Some Thoughts About Awakening Our Spiritual Vision

I was reflecting back on my life as a teenager the other day; on how it seems as if it were a previous life rather than an early chapter of this one; on how reckless I was with my privileges and resources; on how lucky I was to get away with so many ill-advised escapades without losing my life or my freedom; on how others I knew weren’t so lucky.

The physical body of my gloriously misspent youth is long gone but, somehow or other, I’m still here. If we accept the proposition that almost every cell in our bodies is replaced every seven years or so by a new one, then I’ve changed bodies six and a half times since surviving my teens. Traces of my youthful self remain as impressions on my mind but, other than those impressions, the person I once was is long gone.

In that sense, I really can say that my teenage life was a previous life; experiential proof that I’m not my body.

If you’re old enough to be reading this, you’re old enough to recall having a physical body that’s since been replaced by a new one, maybe even several times over by now.

In the Bhagavad-gita, Krishna uses our experience of continuously changing bodies within a single lifetime as an example to support the proposition that we are all eternal spiritual beings passing through temporary material bodies:

“Just as an embodied person experiences the transformations of their body, from childhood to youth to old age, that same person will pass into another body (at death). Those who are wise do not find this bewildering." – Bg 2.13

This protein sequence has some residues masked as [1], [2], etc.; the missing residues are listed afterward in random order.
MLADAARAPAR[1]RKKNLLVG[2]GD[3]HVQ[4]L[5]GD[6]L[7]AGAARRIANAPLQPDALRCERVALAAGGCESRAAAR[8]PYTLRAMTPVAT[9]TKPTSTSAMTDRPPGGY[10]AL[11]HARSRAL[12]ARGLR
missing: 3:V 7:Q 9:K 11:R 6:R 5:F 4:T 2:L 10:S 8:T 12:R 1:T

Beyond the theoretical idea of being eternal, what would happen if we actually experienced ourselves as being eternal? Would that change how we look at our lives?

If we were able to see others as eternal spiritual beings in temporary material bodies, would that change the way we look at them?

Would that change the way we look at death?

The wise may not find death bewildering but most of us aren’t that wise. Most people are completely bewildered by death. Dying is supposed to be a natural part of living and yet it seems so… wrong.

That’s because it is wrong, In fact, it’s not even possible, at least from the standpoint of our true nature, which is to be both eternal and eternally joyful.

Joy naturally arises from the cultivation of spiritual consciousness. And spiritual consciousness starts with the awakening of our spiritual vision: the ability to see the distinction between the temporary material body and the eternal spirit soul within the body.

Spiritual vision is the ability to see our lives and the world in a spiritual context. It starts with a basic understanding of what the world looks like from a transcendental perspective. It culminates in realization: the direct experience of engaging with the world from a transcendental position.

As if escaping from my gloriously misspent youth relatively unscathed wasn’t enough for me to be grateful for, I’ve had the good fortune to be able to spend the better part of my life studying spiritual wisdom texts with amazing teachers. They’ve helped me to develop a practice that has allowed me to get a glimpse of the material world from a spiritual perspective.

Developing just a little bit of that ability has made a huge difference in my life.

Perhaps it will make the same kind of difference in your life too.